Wednesday, August 09, 2006

World Trade Center

Directed by Oliver Stone
Written by Andrea Berloff based on the true story from John McLoughlin, Donna McLoughlin, William Jimeno, and Allison Jimeno
Paramount

All I seem to ever hear about movies like United 93 and the latest 9/11 picture is that there's a question of it being too soon. It's a valid question, but I fail to see how anyone is forced to watch the movie if it is too soon for them personally. I recently saw an interview with Stone, Nicolas Cage, and Michael Pena on Charlie Rose and Cage said something like, "You know, there's some people who aren't going to be ready for this, and they should probably stay away from it."

For me, personally, a movie like this can't come soon enough. The movie versions of these events were going to come sooner or later, and it's best that it's done now for accuracy's sake, and for sensitivity's sake. If it took 60 years for the movie to come out, as we saw with Michael Bay's Pearl Harbor, which so happened to come out a couple of months before 9/11, the events would amount to spectacle. We would see slow-motion shots of the airplanes hitting the buildings, that "lonely cubicle worker" sitting at his desk as his office explodes into fire, and every attempt to make the tragedy look cool with dizzying camerawork. Witness Pearl Harbor and that missile-eye-view shot--agreed, that shot was money--but what do survivors of the real Pearl Harbor think?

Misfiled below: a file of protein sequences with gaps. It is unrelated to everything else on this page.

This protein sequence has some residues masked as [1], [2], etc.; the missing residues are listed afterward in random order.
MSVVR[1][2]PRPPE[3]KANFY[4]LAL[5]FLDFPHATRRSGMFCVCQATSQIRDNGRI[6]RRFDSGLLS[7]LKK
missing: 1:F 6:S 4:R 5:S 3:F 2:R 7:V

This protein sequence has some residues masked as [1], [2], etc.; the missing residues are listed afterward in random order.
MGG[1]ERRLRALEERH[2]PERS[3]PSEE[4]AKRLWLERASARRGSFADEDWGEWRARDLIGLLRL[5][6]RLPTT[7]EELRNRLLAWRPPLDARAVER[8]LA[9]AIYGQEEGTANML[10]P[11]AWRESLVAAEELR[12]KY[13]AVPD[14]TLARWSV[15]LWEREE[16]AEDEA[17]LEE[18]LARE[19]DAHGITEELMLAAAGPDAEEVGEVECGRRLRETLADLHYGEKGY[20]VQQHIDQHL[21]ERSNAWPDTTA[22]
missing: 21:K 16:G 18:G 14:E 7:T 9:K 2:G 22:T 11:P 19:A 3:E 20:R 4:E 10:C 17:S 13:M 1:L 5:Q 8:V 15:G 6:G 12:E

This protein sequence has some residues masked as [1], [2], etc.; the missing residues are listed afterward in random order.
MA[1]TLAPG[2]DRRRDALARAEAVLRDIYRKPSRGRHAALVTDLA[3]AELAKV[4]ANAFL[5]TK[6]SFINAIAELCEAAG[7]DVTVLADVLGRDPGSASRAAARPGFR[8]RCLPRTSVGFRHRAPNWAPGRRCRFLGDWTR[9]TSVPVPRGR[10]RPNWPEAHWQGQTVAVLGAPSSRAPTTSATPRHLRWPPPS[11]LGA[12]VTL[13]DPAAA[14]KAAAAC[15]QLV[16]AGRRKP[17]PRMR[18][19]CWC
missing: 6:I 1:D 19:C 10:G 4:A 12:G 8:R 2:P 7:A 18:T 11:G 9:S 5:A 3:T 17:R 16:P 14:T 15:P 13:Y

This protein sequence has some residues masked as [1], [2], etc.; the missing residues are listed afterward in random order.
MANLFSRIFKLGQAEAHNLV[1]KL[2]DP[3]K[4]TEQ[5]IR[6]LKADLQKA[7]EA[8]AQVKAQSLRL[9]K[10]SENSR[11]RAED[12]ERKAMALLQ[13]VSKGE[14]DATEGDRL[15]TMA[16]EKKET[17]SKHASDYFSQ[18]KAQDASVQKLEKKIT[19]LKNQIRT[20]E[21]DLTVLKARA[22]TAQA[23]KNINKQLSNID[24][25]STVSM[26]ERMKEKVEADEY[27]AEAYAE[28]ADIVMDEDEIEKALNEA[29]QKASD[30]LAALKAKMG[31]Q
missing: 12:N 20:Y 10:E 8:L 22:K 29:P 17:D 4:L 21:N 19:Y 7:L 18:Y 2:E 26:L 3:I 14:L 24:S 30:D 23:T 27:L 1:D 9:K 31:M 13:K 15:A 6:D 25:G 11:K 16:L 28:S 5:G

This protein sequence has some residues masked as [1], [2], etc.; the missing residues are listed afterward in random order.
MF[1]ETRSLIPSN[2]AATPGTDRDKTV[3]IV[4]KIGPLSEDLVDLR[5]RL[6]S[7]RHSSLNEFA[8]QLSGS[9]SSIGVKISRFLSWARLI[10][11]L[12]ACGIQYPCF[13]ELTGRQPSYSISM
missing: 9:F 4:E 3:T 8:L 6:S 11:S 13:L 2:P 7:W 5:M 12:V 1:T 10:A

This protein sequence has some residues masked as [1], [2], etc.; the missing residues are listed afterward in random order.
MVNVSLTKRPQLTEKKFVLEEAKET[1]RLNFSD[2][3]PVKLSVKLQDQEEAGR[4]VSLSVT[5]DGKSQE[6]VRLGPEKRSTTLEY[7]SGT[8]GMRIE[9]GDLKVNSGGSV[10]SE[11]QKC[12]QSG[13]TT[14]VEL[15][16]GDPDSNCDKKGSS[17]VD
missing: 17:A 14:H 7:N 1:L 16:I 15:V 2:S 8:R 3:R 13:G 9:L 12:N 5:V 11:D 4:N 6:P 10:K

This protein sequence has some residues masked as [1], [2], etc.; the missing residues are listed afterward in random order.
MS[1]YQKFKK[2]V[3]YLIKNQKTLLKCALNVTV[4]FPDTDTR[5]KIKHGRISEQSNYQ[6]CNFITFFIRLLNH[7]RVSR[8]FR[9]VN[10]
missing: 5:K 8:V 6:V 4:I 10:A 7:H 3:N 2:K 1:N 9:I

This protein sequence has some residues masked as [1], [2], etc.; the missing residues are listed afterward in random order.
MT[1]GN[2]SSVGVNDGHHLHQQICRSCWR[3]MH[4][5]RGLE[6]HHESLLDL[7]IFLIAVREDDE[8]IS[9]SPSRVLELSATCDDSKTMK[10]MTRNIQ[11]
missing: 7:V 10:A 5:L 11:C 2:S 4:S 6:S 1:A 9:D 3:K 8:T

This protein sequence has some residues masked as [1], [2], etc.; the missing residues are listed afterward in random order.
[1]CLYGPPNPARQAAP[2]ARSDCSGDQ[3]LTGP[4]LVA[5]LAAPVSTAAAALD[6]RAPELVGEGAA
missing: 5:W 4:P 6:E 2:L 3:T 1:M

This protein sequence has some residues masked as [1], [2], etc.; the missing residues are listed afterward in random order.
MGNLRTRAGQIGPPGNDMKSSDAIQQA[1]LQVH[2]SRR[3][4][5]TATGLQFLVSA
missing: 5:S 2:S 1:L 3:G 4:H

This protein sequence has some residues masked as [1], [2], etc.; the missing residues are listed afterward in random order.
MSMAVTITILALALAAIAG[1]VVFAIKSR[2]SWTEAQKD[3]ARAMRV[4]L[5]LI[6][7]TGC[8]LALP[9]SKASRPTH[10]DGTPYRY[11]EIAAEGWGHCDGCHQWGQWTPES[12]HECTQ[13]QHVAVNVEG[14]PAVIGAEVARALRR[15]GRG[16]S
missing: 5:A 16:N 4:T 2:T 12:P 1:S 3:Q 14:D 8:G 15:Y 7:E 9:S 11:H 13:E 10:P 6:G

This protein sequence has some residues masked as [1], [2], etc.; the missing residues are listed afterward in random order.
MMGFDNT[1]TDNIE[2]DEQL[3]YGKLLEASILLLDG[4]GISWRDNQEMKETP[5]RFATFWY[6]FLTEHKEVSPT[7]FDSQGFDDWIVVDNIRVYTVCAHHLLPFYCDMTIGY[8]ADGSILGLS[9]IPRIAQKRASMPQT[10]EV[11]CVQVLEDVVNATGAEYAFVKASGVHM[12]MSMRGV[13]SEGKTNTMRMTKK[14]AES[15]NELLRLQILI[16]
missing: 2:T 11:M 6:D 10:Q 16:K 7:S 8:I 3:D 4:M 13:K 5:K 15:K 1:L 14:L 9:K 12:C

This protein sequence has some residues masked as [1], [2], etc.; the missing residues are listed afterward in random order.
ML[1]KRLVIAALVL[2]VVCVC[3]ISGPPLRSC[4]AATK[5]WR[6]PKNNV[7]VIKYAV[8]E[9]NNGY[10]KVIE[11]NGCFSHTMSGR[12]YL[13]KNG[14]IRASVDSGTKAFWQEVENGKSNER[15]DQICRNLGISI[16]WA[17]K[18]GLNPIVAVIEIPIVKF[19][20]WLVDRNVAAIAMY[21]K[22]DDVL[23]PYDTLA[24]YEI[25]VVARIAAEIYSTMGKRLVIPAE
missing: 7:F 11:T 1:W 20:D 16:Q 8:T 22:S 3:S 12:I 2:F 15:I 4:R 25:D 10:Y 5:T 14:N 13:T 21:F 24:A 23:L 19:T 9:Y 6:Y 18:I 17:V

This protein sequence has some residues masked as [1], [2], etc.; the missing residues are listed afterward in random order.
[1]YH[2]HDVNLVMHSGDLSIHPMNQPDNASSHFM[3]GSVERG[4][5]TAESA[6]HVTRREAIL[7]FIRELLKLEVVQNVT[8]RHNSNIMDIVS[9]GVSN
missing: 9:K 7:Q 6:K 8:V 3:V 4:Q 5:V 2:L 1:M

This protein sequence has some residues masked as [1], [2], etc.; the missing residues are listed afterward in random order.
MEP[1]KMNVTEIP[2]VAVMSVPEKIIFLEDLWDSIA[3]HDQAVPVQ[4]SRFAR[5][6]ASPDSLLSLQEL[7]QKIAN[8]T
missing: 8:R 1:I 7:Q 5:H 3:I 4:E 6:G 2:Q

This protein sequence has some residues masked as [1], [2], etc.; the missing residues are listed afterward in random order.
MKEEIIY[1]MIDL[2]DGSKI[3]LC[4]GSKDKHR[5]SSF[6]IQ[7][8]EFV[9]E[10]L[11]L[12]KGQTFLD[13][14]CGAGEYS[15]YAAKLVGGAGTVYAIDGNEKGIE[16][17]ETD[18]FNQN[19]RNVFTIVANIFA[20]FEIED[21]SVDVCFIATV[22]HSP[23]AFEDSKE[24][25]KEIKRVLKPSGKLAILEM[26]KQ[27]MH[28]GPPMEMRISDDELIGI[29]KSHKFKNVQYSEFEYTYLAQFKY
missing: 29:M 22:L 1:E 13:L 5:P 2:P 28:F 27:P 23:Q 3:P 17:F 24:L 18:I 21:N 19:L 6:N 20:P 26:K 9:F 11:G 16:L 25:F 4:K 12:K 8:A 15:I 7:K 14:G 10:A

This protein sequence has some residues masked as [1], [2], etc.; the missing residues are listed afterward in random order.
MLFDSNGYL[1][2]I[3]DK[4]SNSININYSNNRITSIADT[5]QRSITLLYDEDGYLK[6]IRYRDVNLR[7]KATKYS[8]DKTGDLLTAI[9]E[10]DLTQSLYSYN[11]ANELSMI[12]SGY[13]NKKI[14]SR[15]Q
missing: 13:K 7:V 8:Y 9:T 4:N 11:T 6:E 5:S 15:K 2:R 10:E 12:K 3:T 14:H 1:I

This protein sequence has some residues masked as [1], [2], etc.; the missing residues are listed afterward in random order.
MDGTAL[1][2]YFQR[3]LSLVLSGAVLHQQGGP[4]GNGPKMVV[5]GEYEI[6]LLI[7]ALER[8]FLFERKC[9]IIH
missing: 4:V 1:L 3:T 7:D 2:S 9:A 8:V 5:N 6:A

In this sad, touching, sometimes even funny movie, John McLoughlin (Cage) is a Port Authority sergeant making his usual morning assignments, sending his men out for another normal day. Then, those world-changing events happen, and he volunteers to go rescue whoever might be left in Tower One, bringing along a team of his men who bravely volunteer, including Will Jimeno (Michael Pena, one of the breakout stars from Crash), Dominick Pezzulo (Jay Hernandez), Antonio Rodrigues (Armando Riesco), and Christopher Amoroso (Joe Bernthal). They don't get very far when the tower collapses, and a mad dash to an elevator shaft leaves Rodrigues and Amoroso dead, while McLoughlin, Jimeno, and to a lesser extent Pezzulo get trapped under heavy rocks.

Pezzulo's fate in the movie is one of the controversies; I don't think the facts are in question but his wife isn't too pleased about the depiction. Jimeno and McLoughlin are trapped alone, having only darkness and each other's voices as they cling to life. And meanwhile, back at the homestead, McLoughlin's wife Donna (Maria Bello) and Jimeno's pregnant wife Allison (Maggie Gyllenhaal) try to put on a brave face for their respective families. There are reflections of the past as the situation gets ever more dire. And then, a former marine named Dave Karnes (Michael Shannon, who was, interestingly, in Pearl Harbor) feels called by God to go to New York and help. His intense nature seems a bit off-putting, but he's all business, and highly important, and delivers one of the best lines of the decade--it will make you laugh and cry.